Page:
Phylum Hemichordata & Graptolites

Tree of Life
 

Phylum Hemichordata Fossils, including Graptolites

From the first dawn of life, all organic beings are found to resemble each other in descending degrees, so they can be classed in groups under groups.

Charles Darwin, Origin of Species, Chapter 13


Hemichordata
Kingdom Animalia
Subkingdom Eumetazoa
Superphylum Deuterostomia
Phylum Hemichordata
    Class Enteropneusta
	  Class Graptolithina
    Class Pterobranchia
    Class Planctosphaeroidea

Most people are unfamiliar with the animals within Phylum Hemichordata, which is small and contains but a few hundred species. They turn out to be, nonetheless, very important in the study of the evolutionary origins of vertebrates. The name Hemichordate, meaning half chordate, derives from their having only some characteristics of Chordates, while lacking others. They are deuterostomes characterized by embryonic development where the first opening (the blastopore) becomes the anus, in contrast to protostomes where it becomes the mouth. As deuterostomes, the hemichordates are a sister group to both the true Chordates and the Echinoderms.

The most distinguishing characteristic of the Hemichordates is a more primitive form of notochord, called a stomochord that contained a nerve system. This tube provides the basis for placing the Hemichordates as a sister group to true Chordates. They also have branchial openings, or gill slits, that open into the pharynx.

There are three classes of Hemichordates. The Enteropneusta are the acorn worms that remain extant. The Pterobranchia are also extant and form a small and obscure group that form colonies in which the individuals are interconnected by stems, or stolons made from collagen protein. Members of Class Graptolithina (the Graptolites) are common fossils with a worldwide distribution making them important as index fossils, particularly for dating Palaeozoic sediments. Graptolite fossils were once colony of tiny animals that either floated in the sea or was attached to the sea floor like a crinoid. The graptolite colony consisted of one or many branches that were straight, curved or spiral. The individual animals lived within structures along the length of a community exoskeleton formed from collagen. Graptolite fossils appear from the Cambrian and dissapear in the Carboniferous. Yannanozoon lividum from the early Cambrian Chengjiang Biota is a putative, primitive hemichordate, though some scientists have assigned it to the enigmatic phylum Vetulicolia.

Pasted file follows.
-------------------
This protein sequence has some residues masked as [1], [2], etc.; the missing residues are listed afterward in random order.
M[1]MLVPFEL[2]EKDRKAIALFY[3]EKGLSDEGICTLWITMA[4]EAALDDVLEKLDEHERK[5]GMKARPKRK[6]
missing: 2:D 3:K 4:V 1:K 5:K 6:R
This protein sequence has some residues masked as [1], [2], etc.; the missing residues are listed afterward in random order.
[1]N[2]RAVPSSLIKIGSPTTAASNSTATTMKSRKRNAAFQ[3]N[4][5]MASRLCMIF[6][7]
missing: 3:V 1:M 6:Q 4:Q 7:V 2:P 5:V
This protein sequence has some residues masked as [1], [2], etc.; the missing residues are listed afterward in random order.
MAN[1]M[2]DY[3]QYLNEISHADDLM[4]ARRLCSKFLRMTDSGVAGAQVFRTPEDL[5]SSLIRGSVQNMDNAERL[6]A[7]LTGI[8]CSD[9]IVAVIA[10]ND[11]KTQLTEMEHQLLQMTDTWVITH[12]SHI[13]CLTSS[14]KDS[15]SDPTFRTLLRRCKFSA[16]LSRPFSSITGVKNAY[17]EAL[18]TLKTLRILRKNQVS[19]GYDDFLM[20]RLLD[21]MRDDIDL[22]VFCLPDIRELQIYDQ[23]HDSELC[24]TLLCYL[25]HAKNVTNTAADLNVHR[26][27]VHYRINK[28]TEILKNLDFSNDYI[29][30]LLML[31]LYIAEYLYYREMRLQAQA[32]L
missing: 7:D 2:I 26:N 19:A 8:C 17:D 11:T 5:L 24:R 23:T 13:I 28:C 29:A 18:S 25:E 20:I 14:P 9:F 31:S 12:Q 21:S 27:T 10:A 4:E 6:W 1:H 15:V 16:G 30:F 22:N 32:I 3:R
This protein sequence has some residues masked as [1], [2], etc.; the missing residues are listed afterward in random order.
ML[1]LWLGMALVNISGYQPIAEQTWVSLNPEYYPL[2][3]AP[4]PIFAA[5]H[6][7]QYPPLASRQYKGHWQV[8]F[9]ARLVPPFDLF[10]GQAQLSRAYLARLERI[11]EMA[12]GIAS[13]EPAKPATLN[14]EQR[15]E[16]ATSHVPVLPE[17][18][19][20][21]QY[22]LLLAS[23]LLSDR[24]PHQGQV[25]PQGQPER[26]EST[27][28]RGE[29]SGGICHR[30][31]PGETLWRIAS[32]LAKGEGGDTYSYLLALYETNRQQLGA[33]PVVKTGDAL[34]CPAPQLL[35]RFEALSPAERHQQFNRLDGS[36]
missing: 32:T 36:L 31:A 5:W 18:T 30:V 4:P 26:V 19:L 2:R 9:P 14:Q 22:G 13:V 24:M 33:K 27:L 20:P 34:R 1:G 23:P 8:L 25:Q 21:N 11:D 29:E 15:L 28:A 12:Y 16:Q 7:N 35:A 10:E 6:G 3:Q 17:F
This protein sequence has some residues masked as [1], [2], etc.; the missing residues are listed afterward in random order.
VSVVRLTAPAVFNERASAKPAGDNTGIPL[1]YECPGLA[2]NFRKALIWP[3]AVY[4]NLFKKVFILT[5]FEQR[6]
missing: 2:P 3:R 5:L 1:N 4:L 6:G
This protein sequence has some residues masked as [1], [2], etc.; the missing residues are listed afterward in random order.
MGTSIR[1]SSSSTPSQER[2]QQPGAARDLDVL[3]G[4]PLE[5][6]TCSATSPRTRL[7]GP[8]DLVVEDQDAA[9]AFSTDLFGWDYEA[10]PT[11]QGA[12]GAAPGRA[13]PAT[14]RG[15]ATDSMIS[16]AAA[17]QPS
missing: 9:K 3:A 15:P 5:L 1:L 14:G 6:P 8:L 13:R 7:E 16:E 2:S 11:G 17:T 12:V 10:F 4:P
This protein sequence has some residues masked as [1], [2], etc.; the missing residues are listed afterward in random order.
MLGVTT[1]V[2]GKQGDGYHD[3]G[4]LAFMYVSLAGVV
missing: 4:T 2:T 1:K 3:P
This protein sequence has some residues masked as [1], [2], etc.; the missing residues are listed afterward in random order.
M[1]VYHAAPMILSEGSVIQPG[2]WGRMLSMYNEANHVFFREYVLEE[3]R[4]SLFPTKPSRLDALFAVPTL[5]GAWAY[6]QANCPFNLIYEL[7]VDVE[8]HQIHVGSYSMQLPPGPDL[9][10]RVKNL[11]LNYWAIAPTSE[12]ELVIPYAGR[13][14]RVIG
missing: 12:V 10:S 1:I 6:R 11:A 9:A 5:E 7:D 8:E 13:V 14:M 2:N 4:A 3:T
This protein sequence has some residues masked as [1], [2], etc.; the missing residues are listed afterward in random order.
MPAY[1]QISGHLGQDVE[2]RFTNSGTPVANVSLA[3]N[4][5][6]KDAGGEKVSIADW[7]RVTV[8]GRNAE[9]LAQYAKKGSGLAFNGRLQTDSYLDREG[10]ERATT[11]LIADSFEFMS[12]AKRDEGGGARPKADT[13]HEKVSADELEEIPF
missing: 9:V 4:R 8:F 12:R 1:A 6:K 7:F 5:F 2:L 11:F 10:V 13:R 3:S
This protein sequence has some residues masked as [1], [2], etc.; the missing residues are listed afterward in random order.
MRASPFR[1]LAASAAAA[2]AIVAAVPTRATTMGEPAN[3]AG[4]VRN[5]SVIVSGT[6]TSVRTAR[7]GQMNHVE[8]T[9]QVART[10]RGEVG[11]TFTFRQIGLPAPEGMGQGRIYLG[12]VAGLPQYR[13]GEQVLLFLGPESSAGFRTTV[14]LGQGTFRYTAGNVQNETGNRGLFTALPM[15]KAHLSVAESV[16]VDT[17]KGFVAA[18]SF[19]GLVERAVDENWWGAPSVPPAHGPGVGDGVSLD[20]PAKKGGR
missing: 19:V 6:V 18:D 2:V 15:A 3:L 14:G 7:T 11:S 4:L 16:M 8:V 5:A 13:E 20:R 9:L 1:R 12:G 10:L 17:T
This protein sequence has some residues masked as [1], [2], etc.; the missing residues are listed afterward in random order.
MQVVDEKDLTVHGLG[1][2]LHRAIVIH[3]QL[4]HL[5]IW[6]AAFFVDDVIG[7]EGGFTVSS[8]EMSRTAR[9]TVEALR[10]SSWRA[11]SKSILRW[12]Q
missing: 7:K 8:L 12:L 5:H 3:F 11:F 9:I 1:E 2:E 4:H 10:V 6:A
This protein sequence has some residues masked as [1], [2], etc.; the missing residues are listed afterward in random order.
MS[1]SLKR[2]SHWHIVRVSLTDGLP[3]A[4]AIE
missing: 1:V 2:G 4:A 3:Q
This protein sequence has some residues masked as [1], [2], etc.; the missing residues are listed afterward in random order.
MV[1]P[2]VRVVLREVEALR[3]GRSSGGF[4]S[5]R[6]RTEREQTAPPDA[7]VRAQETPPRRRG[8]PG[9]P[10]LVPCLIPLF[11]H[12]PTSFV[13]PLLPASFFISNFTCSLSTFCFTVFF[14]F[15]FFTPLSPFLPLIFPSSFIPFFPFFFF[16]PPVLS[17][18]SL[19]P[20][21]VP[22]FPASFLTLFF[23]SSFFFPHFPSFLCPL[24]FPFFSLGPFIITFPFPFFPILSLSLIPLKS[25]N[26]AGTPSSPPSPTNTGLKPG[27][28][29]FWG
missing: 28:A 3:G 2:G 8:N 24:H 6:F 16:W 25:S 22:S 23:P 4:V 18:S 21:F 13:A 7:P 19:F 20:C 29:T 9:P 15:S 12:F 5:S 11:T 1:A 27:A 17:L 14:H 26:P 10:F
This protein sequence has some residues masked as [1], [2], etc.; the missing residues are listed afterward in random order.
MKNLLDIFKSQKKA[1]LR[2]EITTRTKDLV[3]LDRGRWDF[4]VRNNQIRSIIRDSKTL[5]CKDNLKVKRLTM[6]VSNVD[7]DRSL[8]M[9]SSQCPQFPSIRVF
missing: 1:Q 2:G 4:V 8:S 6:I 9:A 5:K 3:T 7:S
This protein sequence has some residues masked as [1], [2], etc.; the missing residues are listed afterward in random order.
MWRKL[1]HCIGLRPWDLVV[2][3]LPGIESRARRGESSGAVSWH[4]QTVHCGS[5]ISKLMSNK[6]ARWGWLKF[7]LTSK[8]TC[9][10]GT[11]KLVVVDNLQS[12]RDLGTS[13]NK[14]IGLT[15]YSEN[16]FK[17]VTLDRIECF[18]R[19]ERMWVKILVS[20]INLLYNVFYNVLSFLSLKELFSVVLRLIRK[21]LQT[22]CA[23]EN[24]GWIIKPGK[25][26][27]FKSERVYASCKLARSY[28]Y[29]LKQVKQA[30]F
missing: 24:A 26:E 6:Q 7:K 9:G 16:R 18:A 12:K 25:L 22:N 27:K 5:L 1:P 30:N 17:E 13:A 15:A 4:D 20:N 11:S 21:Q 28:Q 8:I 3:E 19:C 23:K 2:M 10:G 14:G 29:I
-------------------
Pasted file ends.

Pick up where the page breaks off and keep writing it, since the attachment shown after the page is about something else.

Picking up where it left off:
The most prevalent Hemichordate fossils are the Graptolites which were colonial animals that are primarily known from the upper Cambrian through the Lower Carboniferous (Mississippian) of the Paleozoic. A graptolite colony is called a rhabdosome and will have a varying number of branches called stipes that come from the initial animal individual called a sicula. Each subsequent individual (zooid) was housed within a tubular or cup-like structure (called a theca).

Yannanozoon lividum, Earliest Known Hemichordate from Chengjiang Biota
Spirograptus Silurian Graptolite

Yannanozoon lividum
Early Cambrian
Chengjiang, China

Spirograptus turriculatus Graptolite
Silurian
New South Wales, Australia
Phyllograptus archaios Graptolites
Ordovician
Fillmore Formation, Utah
Phyllograptus typus Graptolite
Ordovician
Victoria, Australia
Graptolite
Graptolite Fossil
 
Phyylograptus fructicosus Graptolite
Ordovician
Victoria, Australia
Sphenoecium discoidalis Graptolite
Cambrian
Christmas Hills, Australia
Aspidograptus smithonensis Graptolite
cambrian
Tasmania, Australia